The work on the preview volume Ex Libris Amiculi has begun! Over the next several weeks, I will be posting updates in the form of pencil, line and color art from this book. By March 2014, we should have a completed 20-page issue, hot off the press!
Now for our regularly-scheduled programming:
Odoacer, or Odovacar, was commander of the Germanic foederati (allied foreign) troops in Italy at the time of Orestes and Romulus's usurpation of the purple. Odoacer's rise to kingship was supposedly foretold by a Christian saint, Severinus, who told the poor young soldier, "Go to Italy, go, now covered with mean hides; soon you will make rich gifts to many."
Having all the assets Orestes had, along with significantly better judgment and people skills, Odoacer made short work of his former master, the Emperor, and the remnants of western civilization, setting himself up as Rex Italiae, the first King of Italy.
However, Odoacer gets mixed reviews as a king. He killed a Roman count to solidify his base, enacted few administrative or social changes, and showered gifts on his followers. He expanded his kingdom by invading modern-day Austria and Croatia.
His troubles began when he conspired with a Byzantine usurper and attacked Eastern Roman territory in support of his coup. The Byzantine emperor Zeno responded by unleashing the Gothic king Theoderic the Great on him, who invaded Italy, trounced Odoacer in battle after battle and forced him to surrender Italy to him. According to historians, Theoderic later personally hacked Odoacer to death at a banquet.
Fascinating how history keeps repeating itself during this period, eh?
I am savagely unphotogenic. Art looks good, though!
I am pre-empting this week's behind-the-scenes character study for this: a feature article on Amiculus in one of my hometown newspapers. Check it out: it's a really good overview of the idea, history of the project and the places it's going!
Next week: Odoacer, king of the barbarians and Orestes's sworn enemy. You will see his history, the unlikely connection between him and Orestes, and his violent end, plus the influences that went into his character.
Food for thought for the future
Thought you'd gotten rid of me, din'cha?
Ten or so days out from the ultimately unsuccessful completion of the Amiculus Kickstarter, I've had some time to reflect on the campaign and make plans for the future. I'd like to start by going though a list of Things That I've Learned:
1) "Failure" was very useful, and to a degree, necessary: as a newbie to Kickstarter, I learned a lot about what I didn't know. My takeaway was that Amiculus probably needed a bit more exposure and publicity in the run-up to the campaign for the amount I was asking. That said, I gained hard proof that the project is a marketable one, and I gained a great deal of exposure from the campaign and a nucleus of followers (you) that I plan to keep in the the loop every step of the way to the next campaign.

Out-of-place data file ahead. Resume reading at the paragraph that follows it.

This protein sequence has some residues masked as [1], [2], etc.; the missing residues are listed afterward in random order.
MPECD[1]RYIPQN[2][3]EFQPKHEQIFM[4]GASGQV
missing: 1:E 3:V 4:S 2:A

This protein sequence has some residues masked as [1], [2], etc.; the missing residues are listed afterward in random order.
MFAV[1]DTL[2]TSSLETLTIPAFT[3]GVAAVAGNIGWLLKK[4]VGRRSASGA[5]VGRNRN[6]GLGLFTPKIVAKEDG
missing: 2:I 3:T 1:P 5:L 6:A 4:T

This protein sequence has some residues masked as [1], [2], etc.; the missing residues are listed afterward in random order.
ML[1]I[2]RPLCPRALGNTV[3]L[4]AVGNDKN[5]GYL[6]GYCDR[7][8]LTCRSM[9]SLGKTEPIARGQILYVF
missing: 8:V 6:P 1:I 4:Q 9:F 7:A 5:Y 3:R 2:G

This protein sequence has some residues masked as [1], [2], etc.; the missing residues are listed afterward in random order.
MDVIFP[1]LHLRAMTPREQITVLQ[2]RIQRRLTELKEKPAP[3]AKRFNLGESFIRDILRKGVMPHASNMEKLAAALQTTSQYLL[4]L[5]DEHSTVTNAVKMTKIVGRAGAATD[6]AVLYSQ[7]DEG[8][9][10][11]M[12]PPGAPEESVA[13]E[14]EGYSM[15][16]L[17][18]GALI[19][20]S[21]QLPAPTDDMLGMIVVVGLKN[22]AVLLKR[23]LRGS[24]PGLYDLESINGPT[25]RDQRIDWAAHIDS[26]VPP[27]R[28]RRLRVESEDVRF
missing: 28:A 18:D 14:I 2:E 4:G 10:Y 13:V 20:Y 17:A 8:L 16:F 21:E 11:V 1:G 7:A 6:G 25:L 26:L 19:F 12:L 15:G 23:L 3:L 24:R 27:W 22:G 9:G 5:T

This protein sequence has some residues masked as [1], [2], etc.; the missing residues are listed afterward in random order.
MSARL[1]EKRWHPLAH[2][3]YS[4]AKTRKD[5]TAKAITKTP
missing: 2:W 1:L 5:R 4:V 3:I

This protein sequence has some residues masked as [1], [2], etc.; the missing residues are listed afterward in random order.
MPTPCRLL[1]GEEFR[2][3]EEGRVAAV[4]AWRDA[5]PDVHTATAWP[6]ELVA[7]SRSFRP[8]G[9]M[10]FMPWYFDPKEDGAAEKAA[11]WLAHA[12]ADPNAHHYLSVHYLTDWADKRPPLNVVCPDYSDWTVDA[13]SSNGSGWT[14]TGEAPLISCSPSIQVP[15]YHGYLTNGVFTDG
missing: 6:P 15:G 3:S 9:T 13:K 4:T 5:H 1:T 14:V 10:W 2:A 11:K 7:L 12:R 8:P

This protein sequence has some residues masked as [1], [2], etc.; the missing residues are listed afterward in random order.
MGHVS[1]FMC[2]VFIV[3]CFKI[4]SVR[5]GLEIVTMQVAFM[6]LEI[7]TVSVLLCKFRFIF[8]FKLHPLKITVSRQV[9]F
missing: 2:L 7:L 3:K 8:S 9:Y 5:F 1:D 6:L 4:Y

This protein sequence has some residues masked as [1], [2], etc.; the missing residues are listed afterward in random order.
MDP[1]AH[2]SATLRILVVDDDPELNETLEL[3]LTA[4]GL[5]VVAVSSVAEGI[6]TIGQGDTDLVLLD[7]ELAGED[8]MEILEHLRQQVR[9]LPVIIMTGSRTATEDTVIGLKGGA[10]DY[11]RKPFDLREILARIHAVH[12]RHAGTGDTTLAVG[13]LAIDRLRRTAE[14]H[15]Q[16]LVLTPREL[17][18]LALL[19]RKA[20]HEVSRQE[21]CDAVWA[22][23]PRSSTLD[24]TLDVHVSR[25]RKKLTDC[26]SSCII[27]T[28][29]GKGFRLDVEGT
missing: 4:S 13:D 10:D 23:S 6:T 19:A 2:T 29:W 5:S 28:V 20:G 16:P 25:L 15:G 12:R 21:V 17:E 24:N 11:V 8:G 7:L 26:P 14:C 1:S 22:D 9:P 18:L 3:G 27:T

2) Planning for contingencies is never bad: Maintaining momentum in a project like this is crucial. While things are at a lull at the moment, we will be springing back into action in just a couple of weeks with the preview issue, Ex Libris Amiculi. Look for regular posts with debuts of art, character biographies and history, and some Roman Debauchery Fun Facts here and there.
3) Cat-Skinning 101: There's Always More Than One Way: Kickstarter is just one means of fundraising. While I am grateful for the support of my "Amiculi" in the campaign, and plan to launch another (reduced) campaign next spring, I am already devising a capital strategy that, if all goes well, will completely fund the art creation of the entire first volume, allowing me to present an all-but-finished project to my potential backers for Kickstarter 2014, with exciting new rewards and incentives. And, by the way, early signs show things are already going very well.
Bottom Line: Amiculus: Volume I is happening, come hell or high water.
More to come soon!
Travis Horseman is a writer, actor, and an incurable graphic novel junkie. His love of comic books, theater and classical history have largely driven the course of his life, and he is doing his darnedest to unite them in Amiculus: A Secret History.